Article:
Rothenberg Highlights Dangerous Not Quite Dozen Open Seats

by Stuart Rothenberg October 29, 2007 · 12:05 AM EDT

For a number of cycles now, I’ve periodically focused on open House seats as a way of evaluating the direction of the overall cycle. No, there still aren’t a dozen open seats that could possibly flip party control. But there are enough open seats worth rating. The list below starts with the seats most likely to change party control. I’ll revisit these opens — and others that will develop — throughout the cycle.

Ohio’s 15th: Republican Rep. Deborah Pryce barely held on last time, defeating Democrat Mary Jo Kilroy by half a percentage point in a come-from-behind win. Kilroy is back for a rematch, but Pryce has decided to call it quits. Two obvious potential Republican candidates quickly indicated no interest in the seat, and the GOP is still looking for someone who can keep it in the party’s column next year. While George W. Bush and Sen. John Kerry (D-Mass.) were in a virtual dead heat three years ago, Franklin County (Columbus) has been moving toward the Democrats. Given that, this district looks like the top takeover possibility in the nation so far.

Minnesota’s 3rd: Rep. Jim Ramstad’s retirement adds to Republican woes given the competitiveness of the suburban district that takes in a chunk of Hennepin County, west of Minneapolis. The district went for Bush by 3 points in 2004. State Sen. Terri Bonoff is a credible Democratic candidate, while state Rep. Erik Paulsen is expected to carry the banner for the GOP. A tossup.

New Mexico’s 1st: Republican Rep. Heather Wilson’s run for the Senate opens up a seat that she has held, though with significant difficulty, since a June 1998 special election. Last year, she was re-elected by 861 votes. The open seat has Democrats salivating, figuring that the combination of the vacancy and the public mood should put the seat into the Democratic column. So far, two Democrats are in the race, Albuquerque Councilman Martin Heinrich, whose Web site describes him as a “natural leader,” and former state Health Secretary Michelle Lujan Grisham. But Republicans are upbeat about their chances, with Bernalillo County Sheriff Darren White already in the race and others looking. Kerry carried the district with 51 percent in 2004. A tossup.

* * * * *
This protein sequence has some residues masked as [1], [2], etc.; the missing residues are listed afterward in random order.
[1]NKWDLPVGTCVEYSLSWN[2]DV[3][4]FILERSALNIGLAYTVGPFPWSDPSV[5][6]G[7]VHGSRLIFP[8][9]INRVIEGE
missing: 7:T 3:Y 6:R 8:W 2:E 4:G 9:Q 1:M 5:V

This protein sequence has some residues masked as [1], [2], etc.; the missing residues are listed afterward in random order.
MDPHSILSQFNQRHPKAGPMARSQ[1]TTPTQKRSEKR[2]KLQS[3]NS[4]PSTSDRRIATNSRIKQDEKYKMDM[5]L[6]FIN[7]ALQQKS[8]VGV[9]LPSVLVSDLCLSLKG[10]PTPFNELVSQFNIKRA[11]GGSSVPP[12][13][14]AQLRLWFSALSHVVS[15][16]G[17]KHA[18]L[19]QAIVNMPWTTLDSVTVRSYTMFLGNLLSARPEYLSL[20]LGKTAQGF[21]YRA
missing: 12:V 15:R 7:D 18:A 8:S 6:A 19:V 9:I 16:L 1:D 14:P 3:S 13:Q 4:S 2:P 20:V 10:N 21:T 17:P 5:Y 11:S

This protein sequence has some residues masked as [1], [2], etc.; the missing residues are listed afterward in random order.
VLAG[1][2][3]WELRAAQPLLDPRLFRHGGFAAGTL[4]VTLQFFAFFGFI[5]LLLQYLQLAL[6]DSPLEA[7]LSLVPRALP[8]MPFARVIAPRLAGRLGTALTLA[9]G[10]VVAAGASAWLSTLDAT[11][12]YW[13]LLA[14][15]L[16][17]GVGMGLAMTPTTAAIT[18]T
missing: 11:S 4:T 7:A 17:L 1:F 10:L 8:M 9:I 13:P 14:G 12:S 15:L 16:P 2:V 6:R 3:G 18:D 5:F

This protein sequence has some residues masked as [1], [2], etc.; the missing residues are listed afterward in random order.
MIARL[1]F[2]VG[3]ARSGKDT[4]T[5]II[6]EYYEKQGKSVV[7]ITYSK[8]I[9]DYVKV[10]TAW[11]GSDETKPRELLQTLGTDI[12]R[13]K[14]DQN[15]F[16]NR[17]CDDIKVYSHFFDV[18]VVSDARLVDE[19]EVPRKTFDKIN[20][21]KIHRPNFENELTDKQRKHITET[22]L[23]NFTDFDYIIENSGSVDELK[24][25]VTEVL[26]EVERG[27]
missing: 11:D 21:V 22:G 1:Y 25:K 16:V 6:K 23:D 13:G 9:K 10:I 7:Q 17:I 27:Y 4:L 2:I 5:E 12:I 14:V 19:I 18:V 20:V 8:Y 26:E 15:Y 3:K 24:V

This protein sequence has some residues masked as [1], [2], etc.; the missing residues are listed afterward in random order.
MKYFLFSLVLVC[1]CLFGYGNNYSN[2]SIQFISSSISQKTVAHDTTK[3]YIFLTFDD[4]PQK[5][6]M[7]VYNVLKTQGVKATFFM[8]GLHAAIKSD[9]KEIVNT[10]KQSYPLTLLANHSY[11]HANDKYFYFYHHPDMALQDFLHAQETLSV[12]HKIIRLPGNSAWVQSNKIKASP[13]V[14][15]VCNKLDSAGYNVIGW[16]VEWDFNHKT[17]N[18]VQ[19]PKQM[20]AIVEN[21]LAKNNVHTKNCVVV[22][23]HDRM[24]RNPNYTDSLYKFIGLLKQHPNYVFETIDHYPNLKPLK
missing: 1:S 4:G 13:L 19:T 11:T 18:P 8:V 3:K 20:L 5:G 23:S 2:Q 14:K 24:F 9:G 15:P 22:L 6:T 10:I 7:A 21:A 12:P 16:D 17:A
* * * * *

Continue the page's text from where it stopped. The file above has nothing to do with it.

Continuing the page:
Illinois’ 11th: Bush carried the district by 7 points (53 percent to 46 percent) in 2004, and Republicans can’t take an open seat for granted. State Senate Majority Leader Debbie Halvorson (D) already is in the race, while the GOP field isn’t yet settled.

Arizona’s 1st: GOP strategists breathed a sigh of relief when embattled Rep. Rick Renzi (R) announced he wouldn’t seek re- election, but that still means this district is in play. Former state Rep. Ann Kirkpatrick probably will carry the Democratic banner, while the Republican field is still taking shape. Bush won the district by 8 points, 54 percent to 46 percent, in 2004.

Ohio’s 16th: Republican Rep. Ralph Regula’s retirement was expected, and it isn’t clear whether it helps or hurts Democratic takeover chances. State Sen. John Boccieri should be a strong Democratic nominee, but Bush won the district by 8 points in 2004 (54 percent to 46 percent), and Republicans are likely to have a strong nominee. State Sen. Kirk Schuring and Ashland County Commissioner Matt Miller are competing for the Republican nomination.

New Mexico’s 2nd: Rep. Steve Pearce’s district is more reliably Republican than Wilson’s, and the race in this district is only starting to form. Bush carried the district 58 percent to 41 percent over Kerry, so any Democrat would have an uphill, though not impossible, fight.

Illinois’ 18th: Democrats insist that they’ll have a shot at winning Republican Rep. Ray LaHood’s district, but the odds are long. Two Republicans, state Rep. Aaron Schock and former Peoria City Councilman John Morris, will battle it out for their party’s nomination. Democrats think former basketball coach Dick Versace will surprise in a district Bush won 58 percent to 42 percent in 2004.

Aren’t there other opens? Sure, but when the chances of a partisan takeover start to approach zero, they don’t belong on this list.

Democrats haven’t given up hope about competing in retiring Rep. Terry Everett’s very Republican Alabama Congressional seat (if they can recruit the mayor of Montgomery into the race), but they probably should. Former Speaker Dennis Hastert’s (R-Ill.) seat will be open, but it is likely to be filled in a late winter/early spring special election.

Republicans dearly would like to snatch away a Democratic open seat, but the two current prospects, Maine’s 1st district, currently represented by Tom Allen, and Rep. Mark Udall’s 2nd district in Colorado, don’t look very promising right now.

Finally, where is Rep. Tom Davis’s Virginia district? The seven-term Republican has been readying for a Senate race for years, so why isn’t his 11th district seat on the list?

It now appears certain that Davis will not run for the Senate. But will the Congressman run for re-election or walk away from Congress? He hasn’t announced his decision yet, but the odds are he’ll run again. So I’m not treating Davis’s seat as open unless and until he says that it is.